Homeownership, dissatisfaction and voting
This article explores the relationships between homeownership, dissatisfaction with city services, and voting turnout in local elections, using original survey data. Homeowners are more likely than renters to vote, but the pure effect of ownership is not robust to either basic socio-economic controls or an instrumental variable strategy. However, dissatisfaction has a positive, significant and robust effect on likelihood of voting. When interacting homeownership and dissatisfaction, the author finds that dissatisfied homeowners are significantly more likely to vote than both satisfied homeowners and all renters. This finding is consistent with Fischel’s (2001) homevoter hypothesis.
If you experience problems downloading a file, check if you have the proper application to view it first. In case of further problems read the IDEAS help page. Note that these files are not on the IDEAS site. Please be patient as the files may be large.
As the access to this document is restricted, you may want to look for a different version under "Related research" (further below) or search for a different version of it.
References listed on IDEAS
Please report citation or reference errors to , or , if you are the registered author of the cited work, log in to your RePEc Author Service profile, click on "citations" and make appropriate adjustments.:
- Dietz, Robert D. & Haurin, Donald R., 2003. "The social and private micro-level consequences of homeownership," Journal of Urban Economics, Elsevier, vol. 54(3), pages 401-450, November.
- Brunner, Eric & Sonstelie, Jon, 2003. "Homeowners, property values, and the political economy of the school voucher," Journal of Urban Economics, Elsevier, vol. 54(2), pages 239-257, September.
- Matsusaka, John G & Palda, Filip, 1999. "Voter Turnout: How Much Can We Explain?," Public Choice, Springer, vol. 98(3-4), pages 431-446, March.
- Anthony Downs, 1957. "An Economic Theory of Political Action in a Democracy," Journal of Political Economy, University of Chicago Press, vol. 65, pages 135-135.
- Charles M. Tiebout, 1956. "A Pure Theory of Local Expenditures," Journal of Political Economy, University of Chicago Press, vol. 64, pages 416-416.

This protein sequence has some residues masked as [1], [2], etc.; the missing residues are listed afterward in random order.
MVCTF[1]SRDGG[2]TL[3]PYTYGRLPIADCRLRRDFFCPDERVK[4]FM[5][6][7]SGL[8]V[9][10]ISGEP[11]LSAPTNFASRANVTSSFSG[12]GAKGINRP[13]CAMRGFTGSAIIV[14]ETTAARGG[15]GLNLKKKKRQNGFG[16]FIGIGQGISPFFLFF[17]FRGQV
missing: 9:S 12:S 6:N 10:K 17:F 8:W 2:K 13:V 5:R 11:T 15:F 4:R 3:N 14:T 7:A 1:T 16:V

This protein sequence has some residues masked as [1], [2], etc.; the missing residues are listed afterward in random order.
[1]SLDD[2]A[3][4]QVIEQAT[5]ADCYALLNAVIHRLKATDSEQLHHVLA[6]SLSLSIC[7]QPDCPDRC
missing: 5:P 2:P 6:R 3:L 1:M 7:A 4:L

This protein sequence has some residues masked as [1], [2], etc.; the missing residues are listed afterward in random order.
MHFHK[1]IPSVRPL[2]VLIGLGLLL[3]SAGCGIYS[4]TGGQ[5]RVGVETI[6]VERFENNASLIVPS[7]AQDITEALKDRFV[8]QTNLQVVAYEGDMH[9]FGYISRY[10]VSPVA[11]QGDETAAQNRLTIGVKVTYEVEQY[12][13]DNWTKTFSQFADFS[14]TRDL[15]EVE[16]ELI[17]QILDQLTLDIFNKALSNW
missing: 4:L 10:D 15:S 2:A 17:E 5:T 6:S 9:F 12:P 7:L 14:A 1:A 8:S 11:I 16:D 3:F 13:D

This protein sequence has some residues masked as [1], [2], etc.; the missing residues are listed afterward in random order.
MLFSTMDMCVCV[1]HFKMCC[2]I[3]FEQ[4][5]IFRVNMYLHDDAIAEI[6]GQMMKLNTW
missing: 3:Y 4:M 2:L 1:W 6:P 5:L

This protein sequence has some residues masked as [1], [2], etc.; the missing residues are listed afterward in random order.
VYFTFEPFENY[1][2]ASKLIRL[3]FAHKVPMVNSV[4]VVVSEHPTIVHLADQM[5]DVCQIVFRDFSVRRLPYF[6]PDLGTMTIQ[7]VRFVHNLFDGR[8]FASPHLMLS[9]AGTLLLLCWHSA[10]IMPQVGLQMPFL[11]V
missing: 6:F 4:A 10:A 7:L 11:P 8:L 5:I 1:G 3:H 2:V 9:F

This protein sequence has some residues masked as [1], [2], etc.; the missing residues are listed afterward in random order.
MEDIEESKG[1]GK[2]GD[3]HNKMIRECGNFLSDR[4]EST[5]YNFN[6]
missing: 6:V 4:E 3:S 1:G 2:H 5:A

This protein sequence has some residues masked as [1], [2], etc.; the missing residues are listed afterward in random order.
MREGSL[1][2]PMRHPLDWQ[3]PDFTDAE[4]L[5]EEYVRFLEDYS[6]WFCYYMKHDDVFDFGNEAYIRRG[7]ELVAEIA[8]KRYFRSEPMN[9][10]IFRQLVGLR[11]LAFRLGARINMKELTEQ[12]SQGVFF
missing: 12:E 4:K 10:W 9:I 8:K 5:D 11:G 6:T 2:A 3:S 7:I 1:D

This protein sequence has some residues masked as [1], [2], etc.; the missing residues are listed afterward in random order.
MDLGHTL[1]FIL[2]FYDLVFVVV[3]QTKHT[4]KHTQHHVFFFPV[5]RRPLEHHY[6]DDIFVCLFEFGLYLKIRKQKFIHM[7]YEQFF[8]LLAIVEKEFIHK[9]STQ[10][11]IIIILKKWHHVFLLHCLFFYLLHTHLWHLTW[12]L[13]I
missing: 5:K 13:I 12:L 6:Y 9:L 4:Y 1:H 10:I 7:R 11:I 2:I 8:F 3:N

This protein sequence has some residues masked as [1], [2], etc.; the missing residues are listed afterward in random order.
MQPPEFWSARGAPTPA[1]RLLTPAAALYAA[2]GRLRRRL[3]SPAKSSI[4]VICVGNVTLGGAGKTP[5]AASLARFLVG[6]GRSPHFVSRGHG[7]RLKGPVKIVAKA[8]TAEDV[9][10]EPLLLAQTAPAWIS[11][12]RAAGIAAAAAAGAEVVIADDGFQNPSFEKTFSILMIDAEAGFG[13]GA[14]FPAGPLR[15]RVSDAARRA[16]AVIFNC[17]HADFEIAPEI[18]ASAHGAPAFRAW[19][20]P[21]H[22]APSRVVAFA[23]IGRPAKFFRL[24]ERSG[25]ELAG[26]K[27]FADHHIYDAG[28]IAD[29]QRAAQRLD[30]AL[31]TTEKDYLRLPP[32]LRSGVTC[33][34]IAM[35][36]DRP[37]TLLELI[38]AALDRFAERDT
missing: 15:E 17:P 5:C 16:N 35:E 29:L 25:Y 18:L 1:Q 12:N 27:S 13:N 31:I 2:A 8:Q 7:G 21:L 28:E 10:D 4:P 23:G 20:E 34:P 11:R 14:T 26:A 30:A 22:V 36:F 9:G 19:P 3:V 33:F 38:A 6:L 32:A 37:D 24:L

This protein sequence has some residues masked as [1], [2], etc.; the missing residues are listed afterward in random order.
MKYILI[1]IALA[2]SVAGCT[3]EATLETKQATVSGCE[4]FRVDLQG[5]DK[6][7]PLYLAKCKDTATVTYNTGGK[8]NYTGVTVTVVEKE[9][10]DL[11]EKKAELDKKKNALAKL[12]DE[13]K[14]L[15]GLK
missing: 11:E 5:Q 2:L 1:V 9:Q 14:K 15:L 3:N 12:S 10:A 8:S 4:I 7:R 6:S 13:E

- Dehring, Carolyn A. & Depken II, Craig A. & Ward, Michael R., 2008.
"A direct test of the homevoter hypothesis,"
Journal of Urban Economics,
Elsevier, vol. 64(1), pages 155-170, July.
- Carolyn A. Dehring & Craig A. Depken, II & Michael R. Ward, 2007. "A Direct Test of the Homevoter Hypothesis," Working Papers 0719, International Association of Sports Economists;North American Association of Sports Economists.
- Abhijit Banerjee & Rohini Somanathan, 2001. "A Simple Model of Voice," The Quarterly Journal of Economics, Oxford University Press, vol. 116(1), pages 189-227.
- Brunner, Eric & Sonstelie, Jon & Thayer, Mark, 2001. "Capitalization and the Voucher: An Analysis of Precinct Returns from California's Proposition 174," Journal of Urban Economics, Elsevier, vol. 50(3), pages 517-536, November.
- DiPasquale, Denise & Glaeser, Edward L., 1999. "Incentives and Social Capital: Are Homeowners Better Citizens?," Journal of Urban Economics, Elsevier, vol. 45(2), pages 354-384, March.
- Denice DiPasquale & Edward L. Glaeser, 1997. "Incentives and Social Capital: Are Homeowners Better Citizens?," Harvard Institute of Economic Research Working Papers 1815, Harvard - Institute of Economic Research.
- Denise DiPasquale & Edward L. Glaeser, 1998. "Incentives and Social Capital: Are Homeowners Better Citizens?," NBER Working Papers 6363, National Bureau of Economic Research, Inc.
When requesting a correction, please mention this item's handle: RePEc:eee:jhouse:v:20:y:2011:i:4:p:267-275. See general information about how to correct material in RePEc.
For technical questions regarding this item, or to correct its authors, title, abstract, bibliographic or download information, contact: (Dana Niculescu)
If you have authored this item and are not yet registered with RePEc, we encourage you to do it here. This allows to link your profile to this item. It also allows you to accept potential citations to this item that we are uncertain about.
If references are entirely missing, you can add them using this form.
If the full references list an item that is present in RePEc, but the system did not link to it, you can help with this form.
If you know of missing items citing this one, you can help us creating those links by adding the relevant references in the same way as above, for each refering item. If you are a registered author of this item, you may also want to check the "citations" tab in your profile, as there may be some citations waiting for confirmation.
Please note that corrections may take a couple of weeks to filter through the various RePEc services.